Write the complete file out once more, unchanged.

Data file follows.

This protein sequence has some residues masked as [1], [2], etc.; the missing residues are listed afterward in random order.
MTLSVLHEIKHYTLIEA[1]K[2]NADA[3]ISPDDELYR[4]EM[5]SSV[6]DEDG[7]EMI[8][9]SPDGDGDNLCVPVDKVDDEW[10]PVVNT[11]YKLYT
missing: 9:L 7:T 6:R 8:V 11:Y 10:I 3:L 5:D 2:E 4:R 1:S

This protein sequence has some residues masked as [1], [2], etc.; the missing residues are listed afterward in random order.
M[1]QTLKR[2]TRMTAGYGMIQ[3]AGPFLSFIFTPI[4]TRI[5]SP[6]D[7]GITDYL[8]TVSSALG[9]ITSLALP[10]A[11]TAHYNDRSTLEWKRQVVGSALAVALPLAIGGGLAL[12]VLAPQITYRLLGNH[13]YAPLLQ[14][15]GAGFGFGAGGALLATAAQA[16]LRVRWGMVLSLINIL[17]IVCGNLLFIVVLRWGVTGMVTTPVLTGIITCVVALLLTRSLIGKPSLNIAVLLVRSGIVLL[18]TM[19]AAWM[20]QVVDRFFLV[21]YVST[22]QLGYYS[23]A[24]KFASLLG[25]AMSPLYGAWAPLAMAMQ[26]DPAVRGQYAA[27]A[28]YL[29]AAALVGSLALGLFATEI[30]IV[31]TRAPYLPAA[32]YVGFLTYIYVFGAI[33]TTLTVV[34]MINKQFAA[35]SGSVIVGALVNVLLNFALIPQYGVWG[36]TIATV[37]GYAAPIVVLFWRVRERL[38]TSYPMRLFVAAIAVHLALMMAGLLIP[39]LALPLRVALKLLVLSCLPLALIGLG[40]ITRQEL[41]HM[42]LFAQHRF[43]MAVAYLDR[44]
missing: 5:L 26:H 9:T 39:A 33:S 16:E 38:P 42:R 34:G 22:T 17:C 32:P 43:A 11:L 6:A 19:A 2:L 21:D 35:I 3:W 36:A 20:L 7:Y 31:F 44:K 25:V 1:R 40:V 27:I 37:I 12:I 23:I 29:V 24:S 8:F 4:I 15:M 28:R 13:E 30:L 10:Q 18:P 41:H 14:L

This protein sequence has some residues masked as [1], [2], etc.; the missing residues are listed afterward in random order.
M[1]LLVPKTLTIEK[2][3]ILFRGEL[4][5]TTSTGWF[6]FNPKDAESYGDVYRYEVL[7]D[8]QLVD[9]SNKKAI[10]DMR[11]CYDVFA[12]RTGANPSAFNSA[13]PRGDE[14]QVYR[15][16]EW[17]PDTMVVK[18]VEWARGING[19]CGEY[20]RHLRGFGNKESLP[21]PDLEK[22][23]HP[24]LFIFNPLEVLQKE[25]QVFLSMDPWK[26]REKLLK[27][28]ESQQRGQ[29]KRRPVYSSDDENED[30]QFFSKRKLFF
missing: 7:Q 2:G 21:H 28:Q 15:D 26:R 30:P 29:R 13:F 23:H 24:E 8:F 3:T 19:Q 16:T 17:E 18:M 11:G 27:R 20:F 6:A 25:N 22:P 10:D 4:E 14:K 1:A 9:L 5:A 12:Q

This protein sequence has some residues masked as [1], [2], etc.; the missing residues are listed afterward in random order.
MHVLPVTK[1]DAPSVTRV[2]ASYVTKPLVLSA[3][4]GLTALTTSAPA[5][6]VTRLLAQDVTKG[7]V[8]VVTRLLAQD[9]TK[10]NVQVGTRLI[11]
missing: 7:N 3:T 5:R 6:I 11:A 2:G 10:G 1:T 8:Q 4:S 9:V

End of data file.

This protein sequence has some residues masked as [1], [2], etc.; the missing residues are listed afterward in random order.
MTLSVLHEIKHYTLIEA[1]K[2]NADA[3]ISPDDELYR[4]EM[5]SSV[6]DEDG[7]EMI[8][9]SPDGDGDNLCVPVDKVDDEW[10]PVVNT[11]YKLYT
missing: 9:L 7:T 6:R 8:V 11:Y 10:I 3:L 5:D 2:E 4:R 1:S

This protein sequence has some residues masked as [1], [2], etc.; the missing residues are listed afterward in random order.
M[1]QTLKR[2]TRMTAGYGMIQ[3]AGPFLSFIFTPI[4]TRI[5]SP[6]D[7]GITDYL[8]TVSSALG[9]ITSLALP[10]A[11]TAHYNDRSTLEWKRQVVGSALAVALPLAIGGGLAL[12]VLAPQITYRLLGNH[13]YAPLLQ[14][15]GAGFGFGAGGALLATAAQA[16]LRVRWGMVLSLINIL[17]IVCGNLLFIVVLRWGVTGMVTTPVLTGIITCVVALLLTRSLIGKPSLNIAVLLVRSGIVLL[18]TM[19]AAWM[20]QVVDRFFLV[21]YVST[22]QLGYYS[23]A[24]KFASLLG[25]AMSPLYGAWAPLAMAMQ[26]DPAVRGQYAA[27]A[28]YL[29]AAALVGSLALGLFATEI[30]IV[31]TRAPYLPAA[32]YVGFLTYIYVFGAI[33]TTLTVV[34]MINKQFAA[35]SGSVIVGALVNVLLNFALIPQYGVWG[36]TIATV[37]GYAAPIVVLFWRVRERL[38]TSYPMRLFVAAIAVHLALMMAGLLIP[39]LALPLRVALKLLVLSCLPLALIGLG[40]ITRQEL[41]HM[42]LFAQHRF[43]MAVAYLDR[44]
missing: 5:L 26:H 9:T 39:A 33:S 16:E 38:P 42:R 34:G 22:T 17:C 32:P 43:A 11:L 6:A 19:A 2:L 21:D 35:I 3:W 36:A 20:L 7:Y 31:F 44:K 25:V 1:R 40:V 27:I 37:I 12:I 23:I 29:V 24:S 8:F 4:I 15:M 28:R 13:E 30:L 10:Q 18:P 41:H 14:L

This protein sequence has some residues masked as [1], [2], etc.; the missing residues are listed afterward in random order.
M[1]LLVPKTLTIEK[2][3]ILFRGEL[4][5]TTSTGWF[6]FNPKDAESYGDVYRYEVL[7]D[8]QLVD[9]SNKKAI[10]DMR[11]CYDVFA[12]RTGANPSAFNSA[13]PRGDE[14]QVYR[15][16]EW[17]PDTMVVK[18]VEWARGING[19]CGEY[20]RHLRGFGNKESLP[21]PDLEK[22][23]HP[24]LFIFNPLEVLQKE[25]QVFLSMDPWK[26]REKLLK[27][28]ESQQRGQ[29]KRRPVYSSDDENED[30]QFFSKRKLFF
missing: 7:Q 2:G 21:H 28:Q 15:D 26:R 30:P 29:R 13:F 23:H 24:E 8:F 3:T 19:Q 16:T 17:E 18:M 11:G 27:R 20:F 6:A 25:N 22:P 10:D 4:E 14:K 1:A 9:L 5:A 12:Q

This protein sequence has some residues masked as [1], [2], etc.; the missing residues are listed afterward in random order.
MHVLPVTK[1]DAPSVTRV[2]ASYVTKPLVLSA[3][4]GLTALTTSAPA[5][6]VTRLLAQDVTKG[7]V[8]VVTRLLAQD[9]TK[10]NVQVGTRLI[11]
missing: 7:N 3:T 5:R 6:I 11:A 2:G 10:G 1:T 8:Q 4:S 9:V